In 1992, the Supreme Court of Canada confirmed a patient’s right to access information in their medical record.1 Independent medical examinations (IMEs) represent one situation where an individual may seek access to information outside of a standard doctor-patient relationship. Individuals have a general right to access their personal information in independent medical examination files. However, there are notable exceptions.
Independent medical examinations differ from medical records
IMEs and medical records differ in many ways. Medical records are created in the course of treating a patient and are intended to summarize and record the care provided. In contrast, physicians conducting IMEs usually do not have a treating relationship with the “examinee.” Rather, the IME physician is retained to provide their perspective on an individual's medical needs or condition – often in circumstances where benefits, compensation, or further treatment are being considered or where a request has been made by an insurance agency or other third party.
Physicians conducting IMEs will typically retain files that include various types of information from multiple sources, including:
- information received from the third party requesting the examination (e.g. contracts regarding the scope of instructions, timelines, and fee arrangements)
- documents relied on by the IME physician in conducting the examination (e.g. ancillary medical information, video surveillance, or transcripts of evidence given in the course of legal proceedings)
- notes taken by the physician during the examination
- the working notes of the physician
- the final IME report containing the physician’s findings and opinion
- the physician’s invoice for services rendered to the third party.
Limits to accessing information about independent medical examinations
While medical records and IMEs serve different purposes, they both contain an individual’s personal information. The right to access personal information contained in IMEs is confirmed through privacy legislation, and the general rule is that a physician must provide an examinee with access to the personal information contained in their IME upon request.
However, all Canadian privacy legislation includes exceptions that may limit what an examinee can access within the IME. Exceptions include:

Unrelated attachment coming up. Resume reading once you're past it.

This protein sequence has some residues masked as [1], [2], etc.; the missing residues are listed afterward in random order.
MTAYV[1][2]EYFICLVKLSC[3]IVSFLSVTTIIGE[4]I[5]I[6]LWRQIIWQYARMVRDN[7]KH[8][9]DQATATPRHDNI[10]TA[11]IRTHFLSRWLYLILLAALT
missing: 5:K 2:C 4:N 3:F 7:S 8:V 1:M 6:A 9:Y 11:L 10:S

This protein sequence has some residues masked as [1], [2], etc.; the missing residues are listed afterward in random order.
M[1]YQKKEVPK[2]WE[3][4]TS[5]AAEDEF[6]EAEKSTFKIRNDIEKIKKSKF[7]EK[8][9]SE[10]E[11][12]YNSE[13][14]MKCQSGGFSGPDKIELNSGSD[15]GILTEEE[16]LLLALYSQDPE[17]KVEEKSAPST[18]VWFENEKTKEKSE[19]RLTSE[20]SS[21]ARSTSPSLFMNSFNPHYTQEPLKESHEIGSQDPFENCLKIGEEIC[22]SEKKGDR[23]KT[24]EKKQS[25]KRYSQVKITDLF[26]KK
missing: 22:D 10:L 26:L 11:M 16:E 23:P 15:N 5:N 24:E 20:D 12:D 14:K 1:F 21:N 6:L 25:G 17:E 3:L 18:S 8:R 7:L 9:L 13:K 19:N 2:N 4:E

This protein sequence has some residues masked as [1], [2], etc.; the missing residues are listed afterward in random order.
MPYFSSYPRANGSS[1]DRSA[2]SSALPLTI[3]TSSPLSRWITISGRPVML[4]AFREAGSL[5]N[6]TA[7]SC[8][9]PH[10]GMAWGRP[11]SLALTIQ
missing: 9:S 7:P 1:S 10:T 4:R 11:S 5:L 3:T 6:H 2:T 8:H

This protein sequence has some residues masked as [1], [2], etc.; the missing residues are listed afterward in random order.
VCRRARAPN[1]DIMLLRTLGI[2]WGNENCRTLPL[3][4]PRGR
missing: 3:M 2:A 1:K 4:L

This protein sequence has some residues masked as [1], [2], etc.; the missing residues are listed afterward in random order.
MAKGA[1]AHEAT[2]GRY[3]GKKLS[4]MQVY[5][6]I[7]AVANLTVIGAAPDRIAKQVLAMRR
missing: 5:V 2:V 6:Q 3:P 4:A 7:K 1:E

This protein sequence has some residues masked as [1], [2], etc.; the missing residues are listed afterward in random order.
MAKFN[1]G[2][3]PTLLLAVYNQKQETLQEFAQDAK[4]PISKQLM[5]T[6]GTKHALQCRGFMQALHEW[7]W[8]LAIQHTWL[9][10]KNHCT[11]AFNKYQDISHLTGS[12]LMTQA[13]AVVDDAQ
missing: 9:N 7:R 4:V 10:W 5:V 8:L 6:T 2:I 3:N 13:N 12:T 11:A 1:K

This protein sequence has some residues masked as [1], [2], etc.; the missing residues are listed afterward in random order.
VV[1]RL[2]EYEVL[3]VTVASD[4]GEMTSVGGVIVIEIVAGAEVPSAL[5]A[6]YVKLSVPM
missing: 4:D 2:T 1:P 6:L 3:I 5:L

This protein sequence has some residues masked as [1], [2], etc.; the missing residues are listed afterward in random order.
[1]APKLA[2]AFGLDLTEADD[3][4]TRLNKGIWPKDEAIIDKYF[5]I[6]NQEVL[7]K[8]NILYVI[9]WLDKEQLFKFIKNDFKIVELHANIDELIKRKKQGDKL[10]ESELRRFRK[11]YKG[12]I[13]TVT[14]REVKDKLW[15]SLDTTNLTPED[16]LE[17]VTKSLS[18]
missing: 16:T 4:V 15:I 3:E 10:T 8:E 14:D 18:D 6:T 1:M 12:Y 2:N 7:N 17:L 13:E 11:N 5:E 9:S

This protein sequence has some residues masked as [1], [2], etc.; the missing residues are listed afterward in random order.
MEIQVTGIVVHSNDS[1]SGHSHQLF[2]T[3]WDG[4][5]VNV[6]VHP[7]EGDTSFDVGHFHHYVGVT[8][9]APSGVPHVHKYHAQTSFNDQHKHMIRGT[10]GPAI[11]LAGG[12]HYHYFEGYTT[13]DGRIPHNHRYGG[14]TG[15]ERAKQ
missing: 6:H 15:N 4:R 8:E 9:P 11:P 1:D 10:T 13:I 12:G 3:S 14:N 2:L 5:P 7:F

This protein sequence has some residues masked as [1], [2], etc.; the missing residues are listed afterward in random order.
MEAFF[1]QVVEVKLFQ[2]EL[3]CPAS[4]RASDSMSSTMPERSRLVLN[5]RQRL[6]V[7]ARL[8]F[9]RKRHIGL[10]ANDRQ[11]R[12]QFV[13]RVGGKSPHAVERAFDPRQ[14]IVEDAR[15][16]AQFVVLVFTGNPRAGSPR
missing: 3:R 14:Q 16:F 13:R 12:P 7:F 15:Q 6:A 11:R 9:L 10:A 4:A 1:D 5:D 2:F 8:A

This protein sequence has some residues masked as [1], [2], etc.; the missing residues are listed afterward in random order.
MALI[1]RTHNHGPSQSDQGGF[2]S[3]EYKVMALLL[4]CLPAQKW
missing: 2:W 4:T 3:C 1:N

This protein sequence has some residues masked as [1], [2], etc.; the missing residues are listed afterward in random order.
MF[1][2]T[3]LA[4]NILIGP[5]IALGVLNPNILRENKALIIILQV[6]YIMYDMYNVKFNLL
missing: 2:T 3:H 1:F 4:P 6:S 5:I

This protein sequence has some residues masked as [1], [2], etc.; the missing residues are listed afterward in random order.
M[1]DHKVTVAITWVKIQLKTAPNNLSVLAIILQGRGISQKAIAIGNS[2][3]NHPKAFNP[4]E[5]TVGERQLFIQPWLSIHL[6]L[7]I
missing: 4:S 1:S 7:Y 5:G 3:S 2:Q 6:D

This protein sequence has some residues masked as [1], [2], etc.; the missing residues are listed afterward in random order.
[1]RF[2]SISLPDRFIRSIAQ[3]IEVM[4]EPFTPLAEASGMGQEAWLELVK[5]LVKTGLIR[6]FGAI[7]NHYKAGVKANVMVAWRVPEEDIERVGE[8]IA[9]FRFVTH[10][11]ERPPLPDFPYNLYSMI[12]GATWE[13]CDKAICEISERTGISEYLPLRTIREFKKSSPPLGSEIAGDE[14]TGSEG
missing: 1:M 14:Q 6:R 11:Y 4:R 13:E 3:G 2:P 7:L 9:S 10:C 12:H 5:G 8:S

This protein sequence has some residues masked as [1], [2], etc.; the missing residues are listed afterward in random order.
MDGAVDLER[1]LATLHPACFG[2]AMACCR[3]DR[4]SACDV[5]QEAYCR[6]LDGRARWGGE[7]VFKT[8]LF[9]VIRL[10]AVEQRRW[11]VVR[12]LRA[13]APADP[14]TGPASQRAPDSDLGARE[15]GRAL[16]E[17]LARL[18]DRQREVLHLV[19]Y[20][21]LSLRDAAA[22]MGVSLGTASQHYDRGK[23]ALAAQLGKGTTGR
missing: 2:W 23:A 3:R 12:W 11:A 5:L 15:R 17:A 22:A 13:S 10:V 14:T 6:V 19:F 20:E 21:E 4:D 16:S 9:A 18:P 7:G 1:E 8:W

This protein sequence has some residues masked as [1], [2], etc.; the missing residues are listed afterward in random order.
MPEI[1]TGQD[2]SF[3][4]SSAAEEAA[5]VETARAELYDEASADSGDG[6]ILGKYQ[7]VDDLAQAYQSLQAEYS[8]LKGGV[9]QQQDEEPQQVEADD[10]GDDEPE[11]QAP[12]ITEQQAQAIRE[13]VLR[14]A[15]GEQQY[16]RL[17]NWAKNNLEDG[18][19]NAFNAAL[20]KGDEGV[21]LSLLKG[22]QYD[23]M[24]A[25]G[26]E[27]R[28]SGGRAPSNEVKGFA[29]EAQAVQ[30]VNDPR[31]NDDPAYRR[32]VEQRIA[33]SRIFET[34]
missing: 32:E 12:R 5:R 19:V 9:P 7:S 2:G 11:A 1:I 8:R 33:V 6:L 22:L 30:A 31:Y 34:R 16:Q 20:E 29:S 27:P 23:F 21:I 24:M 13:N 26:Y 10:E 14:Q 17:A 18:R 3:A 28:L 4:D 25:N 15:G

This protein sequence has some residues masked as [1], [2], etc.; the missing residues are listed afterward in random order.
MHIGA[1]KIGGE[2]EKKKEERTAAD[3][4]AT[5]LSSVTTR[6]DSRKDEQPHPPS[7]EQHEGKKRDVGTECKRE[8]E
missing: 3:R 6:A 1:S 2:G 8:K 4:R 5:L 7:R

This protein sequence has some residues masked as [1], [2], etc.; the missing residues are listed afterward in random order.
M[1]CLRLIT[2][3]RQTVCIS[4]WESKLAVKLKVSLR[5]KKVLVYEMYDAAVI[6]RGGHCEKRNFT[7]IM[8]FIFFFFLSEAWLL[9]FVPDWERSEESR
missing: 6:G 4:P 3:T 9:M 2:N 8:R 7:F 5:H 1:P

- information protected by solicitor-client privilege
- confidential commercial information
- information that could lead to a reasonable expectation of someone being harmed if access were granted
Courts have confirmed that an examinee has a right to access parts of the physician’s IME that include the examinee’s personal information. However, physicians may redact their own remarks, observations, notes, and deliberations. In other words, a physician can limit access to information that reflects their own thought processes, because this is their personal information, not the personal information of the examinee.
Based on these statutory and common-law exceptions, a physician who conducts an IME may have reasonable grounds to redact certain information contained in the IME, such as instructions received from the third party requesting the IME, and certain portions of the physician’s personal notes.
Before providing an examinee with access to information contained in the IME, a physician should consult with the third party who requested the IME, and with the CMPA, to discuss the specific facts and circumstances of the case and to determine whether any of the exemptions apply or if there are other grounds to redact information from the records (e.g. contractual obligations).
Fees for accessing IMEs
Physicians are expected to charge only nominal fees for responding to access requests, including requests for access to IMEs. Many privacy commissioners have held that modest flat fees are permissible for performing one or more tasks related to providing access (e.g. locating and retrieving records, preparing the record for copying, and photocopying the record). Physicians should not refuse access simply because an individual has not paid the fee. Some regulatory authorities (Colleges) and medical associations and federations have guidelines on what constitutes a reasonable charge. Physicians should determine whether such guidelines apply in their jurisdiction.
The bottom line
Individuals have a general right to access their personal information whether it appears in their medical record or in an IME. With IMEs, there are exceptions that may limit the information a physician is required to produce.
- McInerney v. MacDonald,  2 SCR 138